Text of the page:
Graphene, one atomic layer of sp2-bonded carbon atoms closely packed in a honeycomb lattice, is a zero-gap semiconductor with symmetry-dictated linear dispersion at the K-point at low carrier energies, the same as a massless relativistic Dirac fermion1. This leads to the novel electronic and physical properties of graphene, with potential applications in electronics, spin-, and valley-tronics2,3. Patterning graphene into one-dimensional nanostructures, that is, graphene nanoribbons (GNRs), introduces new properties such as tunable band gaps and spin-polarized edge states, depending on whether their edges are armchair (ac) or zigzag (zz)4,5,6,7,8. These GNRs can be further functionalized by the adsorption of atoms such as H and O at their edges9,10,11,12, or through edge reconstruction by the incorporation of topological defects such as pentagon and heptagon pairs13,14.

Bandgap engineering is of particular interest, as it opens a myriad of new opportunities for graphene electronics. For GNRs with ac edges, earlier tight-binding calculations show a complete absence of edges states5. However, metallic ribbons are predicted for N=3M−1 (where M is an integer, and N is the number of C–C units across the ribbon), and semiconducting for other widths, thus exhibiting a width-dependent semiconductor to metal oscillation5. In density functional theory (DFT) calculations, however, all ac GNRs are found to be semiconducting, where quantum confinement is primarily responsible for the gap opening5,6. In the case of GNRs with zz-edges (ZGNRs), on the other hand, tight-binding calculations reveal edge states that form a flat band at the Fermi level (EF) for k (2π/3a; π/a) (a=0.25 nm is the unit cell of the zz edge)4,5. Spin-polarized DFT calculations show a splitting of the flat band and the opening of gaps of ~0.5 eV at the X-point, and ~0.1 eV at ~3/4 Г-X, a direct result of the antiferromagnetic ordering of the edge states6. Nevertheless, as bandgaps calculated by DFT are typically underestimated, significantly larger gaps have been predicted in more recent calculations that included quasiparticle corrections7. For a 1.1-nm ribbon, gaps of 1.9 and 1.3 eV are predicted at X and at 3/4 Г-X (ref. 7), respectively, values that are much more attractive for realistic device applications.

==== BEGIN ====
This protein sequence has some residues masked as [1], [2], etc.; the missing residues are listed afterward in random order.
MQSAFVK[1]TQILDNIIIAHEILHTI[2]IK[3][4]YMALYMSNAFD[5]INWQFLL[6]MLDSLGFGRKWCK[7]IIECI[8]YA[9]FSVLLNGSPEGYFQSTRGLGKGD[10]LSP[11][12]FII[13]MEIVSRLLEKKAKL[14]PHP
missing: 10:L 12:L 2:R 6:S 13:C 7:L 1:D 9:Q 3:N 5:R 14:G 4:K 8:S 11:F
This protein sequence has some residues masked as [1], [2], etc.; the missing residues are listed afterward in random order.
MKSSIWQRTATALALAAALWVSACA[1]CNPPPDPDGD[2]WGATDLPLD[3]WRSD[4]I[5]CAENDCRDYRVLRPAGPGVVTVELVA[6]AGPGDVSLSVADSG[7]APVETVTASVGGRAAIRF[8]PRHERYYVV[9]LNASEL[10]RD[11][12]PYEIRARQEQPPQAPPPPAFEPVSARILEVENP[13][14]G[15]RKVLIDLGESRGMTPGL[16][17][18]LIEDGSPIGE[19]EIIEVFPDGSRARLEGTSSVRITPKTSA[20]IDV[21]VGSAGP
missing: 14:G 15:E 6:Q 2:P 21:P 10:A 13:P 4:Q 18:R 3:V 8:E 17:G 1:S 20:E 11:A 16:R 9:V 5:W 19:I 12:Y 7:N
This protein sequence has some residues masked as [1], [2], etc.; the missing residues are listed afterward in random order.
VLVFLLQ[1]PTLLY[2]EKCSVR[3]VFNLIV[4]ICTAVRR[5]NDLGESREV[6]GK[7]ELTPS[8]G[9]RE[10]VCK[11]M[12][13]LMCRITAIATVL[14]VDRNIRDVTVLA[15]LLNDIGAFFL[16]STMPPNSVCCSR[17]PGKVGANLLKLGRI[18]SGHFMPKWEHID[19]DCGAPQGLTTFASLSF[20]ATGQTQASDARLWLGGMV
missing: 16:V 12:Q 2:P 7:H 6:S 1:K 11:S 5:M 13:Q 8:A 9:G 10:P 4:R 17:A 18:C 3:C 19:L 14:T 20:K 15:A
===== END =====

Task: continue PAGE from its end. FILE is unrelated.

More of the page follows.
The experimental realization of these much larger gaps, however, remains elusive, largely due to challenges producing ZGNRs just a few nanometres in width. Transport gaps measured in GNRs synthesized by nanofabrication techniques and unzipping of carbon nanotubes have indeed exhibited an inverse relationship with the width15,16,17,18,19. However, these GNRs are usually terminated by chiral edges20,21,22 and their widths are typically one order of magnitude larger than those considered in calculations6,7. The band gap measured in transport experiments to date is typically below 0.5 eV (refs 15, 16). Recent advances in bottom-up chemical synthesis have produced GNRs of a few nanometres in width and gaps larger than 1 eV, but they are normally terminated with ac edges23,24,25.